Access to the third row is by flipping one of the seats in the middle row. Now, the third row is where the Lodgy scores over its competitors. Kneeroom and headroom are good, and you don’t feel quite as cramped here. The third row is meant for three people, with a lap belt for the middle occupant. The downside though is that there’s barely enough depth to the floor, so you sit with your knees raised. There are two cupholders and two cubby holes for storage in the armrests on the sides of the third row too. All three rows get a 12-volt power socket too, besides air-conditioning vents in the roof liner for all rows. There is a separate blower control for the second and third row vents. However, this is just a blower – drawing in air from the roof in the front, with no separate cooling coil. Cooling was pretty effective in the 32 degree C Bengaluru heat. Renault claims it cools faster than the Ertiga and Innova.
Luggage carrying ability is good. With all three rows in use, you get a basic 207 litres of space, good enough for just a few soft bags. With the last row folded you get a generous 589 litres of space and five (or four) seats. Detach the third row and you can use up to 758 litres of luggage space. Flip the middle row and space extends to 1,861 litres of space. There are many permutations and combinations – up to 56 of them – that can be played with.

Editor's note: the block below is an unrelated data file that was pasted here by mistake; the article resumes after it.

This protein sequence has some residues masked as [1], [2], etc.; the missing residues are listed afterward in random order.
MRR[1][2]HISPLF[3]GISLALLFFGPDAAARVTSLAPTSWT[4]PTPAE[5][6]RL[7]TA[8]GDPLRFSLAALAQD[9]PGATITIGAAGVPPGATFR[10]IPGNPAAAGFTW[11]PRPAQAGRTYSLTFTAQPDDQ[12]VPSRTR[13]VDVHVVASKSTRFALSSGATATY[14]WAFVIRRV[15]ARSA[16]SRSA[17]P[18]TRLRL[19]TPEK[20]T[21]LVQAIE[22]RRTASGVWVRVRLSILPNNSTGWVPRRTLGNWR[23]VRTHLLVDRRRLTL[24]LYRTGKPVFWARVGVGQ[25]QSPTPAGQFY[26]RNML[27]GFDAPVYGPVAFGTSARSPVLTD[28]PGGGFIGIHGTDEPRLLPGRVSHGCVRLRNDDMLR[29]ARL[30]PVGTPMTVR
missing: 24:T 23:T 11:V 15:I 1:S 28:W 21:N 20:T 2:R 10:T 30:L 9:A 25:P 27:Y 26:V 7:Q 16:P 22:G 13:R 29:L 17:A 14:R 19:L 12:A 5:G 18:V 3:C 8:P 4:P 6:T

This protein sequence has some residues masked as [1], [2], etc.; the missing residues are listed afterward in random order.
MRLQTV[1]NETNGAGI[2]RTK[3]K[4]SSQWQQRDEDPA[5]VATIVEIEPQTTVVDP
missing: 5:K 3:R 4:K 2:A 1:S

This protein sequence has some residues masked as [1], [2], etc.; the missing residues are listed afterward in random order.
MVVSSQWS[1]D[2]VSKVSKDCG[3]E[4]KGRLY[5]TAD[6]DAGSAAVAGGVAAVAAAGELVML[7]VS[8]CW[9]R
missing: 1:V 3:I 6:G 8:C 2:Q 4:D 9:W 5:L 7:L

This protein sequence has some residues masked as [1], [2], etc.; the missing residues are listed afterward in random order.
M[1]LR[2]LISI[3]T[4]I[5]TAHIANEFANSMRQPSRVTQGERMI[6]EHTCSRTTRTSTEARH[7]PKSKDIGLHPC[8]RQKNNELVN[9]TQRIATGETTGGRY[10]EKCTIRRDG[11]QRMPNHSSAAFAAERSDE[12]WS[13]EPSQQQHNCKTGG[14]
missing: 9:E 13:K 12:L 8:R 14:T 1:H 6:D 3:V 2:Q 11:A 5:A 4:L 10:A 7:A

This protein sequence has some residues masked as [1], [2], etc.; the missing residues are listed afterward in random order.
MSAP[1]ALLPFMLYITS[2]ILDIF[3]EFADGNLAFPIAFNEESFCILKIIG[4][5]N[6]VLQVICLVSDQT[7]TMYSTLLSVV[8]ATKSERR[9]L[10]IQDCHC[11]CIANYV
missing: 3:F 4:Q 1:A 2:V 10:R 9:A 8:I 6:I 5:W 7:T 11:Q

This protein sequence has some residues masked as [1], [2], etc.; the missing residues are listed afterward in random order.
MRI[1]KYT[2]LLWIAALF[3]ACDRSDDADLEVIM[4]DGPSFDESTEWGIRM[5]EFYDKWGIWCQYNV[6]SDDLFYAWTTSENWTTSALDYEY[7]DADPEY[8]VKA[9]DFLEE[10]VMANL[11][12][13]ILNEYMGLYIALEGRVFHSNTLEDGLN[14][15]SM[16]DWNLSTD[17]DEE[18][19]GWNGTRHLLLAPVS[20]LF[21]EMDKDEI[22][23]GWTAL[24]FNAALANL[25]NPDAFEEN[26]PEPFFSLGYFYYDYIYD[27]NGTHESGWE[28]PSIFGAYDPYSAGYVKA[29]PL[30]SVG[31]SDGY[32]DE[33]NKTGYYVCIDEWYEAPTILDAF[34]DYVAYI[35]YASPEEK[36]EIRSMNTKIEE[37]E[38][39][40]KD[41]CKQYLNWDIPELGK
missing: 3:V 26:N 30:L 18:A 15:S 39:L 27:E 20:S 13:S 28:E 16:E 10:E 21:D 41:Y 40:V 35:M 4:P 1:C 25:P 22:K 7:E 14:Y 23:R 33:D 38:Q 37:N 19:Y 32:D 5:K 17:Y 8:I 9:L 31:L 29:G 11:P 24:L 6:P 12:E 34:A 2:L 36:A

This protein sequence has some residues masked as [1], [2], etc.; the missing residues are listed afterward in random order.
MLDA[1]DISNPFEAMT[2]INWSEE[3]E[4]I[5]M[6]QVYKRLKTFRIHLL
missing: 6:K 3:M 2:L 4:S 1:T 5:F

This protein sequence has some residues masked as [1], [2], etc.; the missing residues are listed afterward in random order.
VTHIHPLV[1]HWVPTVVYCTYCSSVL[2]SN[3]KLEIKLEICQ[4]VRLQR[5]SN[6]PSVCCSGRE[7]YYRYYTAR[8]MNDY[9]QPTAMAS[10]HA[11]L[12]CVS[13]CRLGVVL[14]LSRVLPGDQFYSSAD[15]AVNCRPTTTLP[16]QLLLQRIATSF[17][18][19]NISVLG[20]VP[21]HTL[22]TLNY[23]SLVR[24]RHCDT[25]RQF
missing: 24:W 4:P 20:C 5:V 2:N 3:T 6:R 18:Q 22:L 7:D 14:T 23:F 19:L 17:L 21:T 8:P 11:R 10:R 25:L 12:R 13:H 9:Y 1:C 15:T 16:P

Ride and handling
What also sets the Renault Lodgy apart is the ride quality. Our test drive was a round trip of about 100 km, consisting of mainly highway driving, some city driving with Bengaluru’s enormous speed breakers (174 mm of ground clearance is more than adequate for this), and a bit of dirt road driving. The Lodgy excels in the way it carries its occupants. It comes with a McPherson strut suspension in front and an H-torsion beam non-independent rear suspension with coil springs and anti-roll bars on both axles.
Just like the Renault Duster, its sibling, the Lodgy has a pretty flat ride quality, with the suspension on the firmer side. There is not too much body roll evident compared to other MPVs. Bumps, potholes and rumble strips were discarded without any effort. NVH levels are excellent. At a speed of 100 kmph, the engine is ticking over at just 2,000 rpm and with plenty of sound deadening around the cabin and under the bonnet, it is hardly audible inside. Neither is wind noise or road noise, which will make long drives quite pleasant.
The Renault Lodgy is powered by the tried and tested K9K 1.5 litre (1461 cc) four-cylinder diesel engine. It’s a fairly simple, straight forward engine that has proven itself in multiple applications. The Lodgy will come with two power outputs – an 85PS / 200 Nm option with a 5-speed manual transmission and a 110PS / 245 Nm option with a six-speed manual transmission, similar to what the Renault Duster offers. We drove the RXZ 110 variant.
The clutch is fairly light, but has a long travel. The six-speed gear shift is smooth and slots in easily with a pretty narrow gate, and reverse gets a lock ring. Start up the Lodgy and you barely feel any vibrations in the cabin. In fact, if you switch on the AC and the rear blower, they are far noisier than the engine.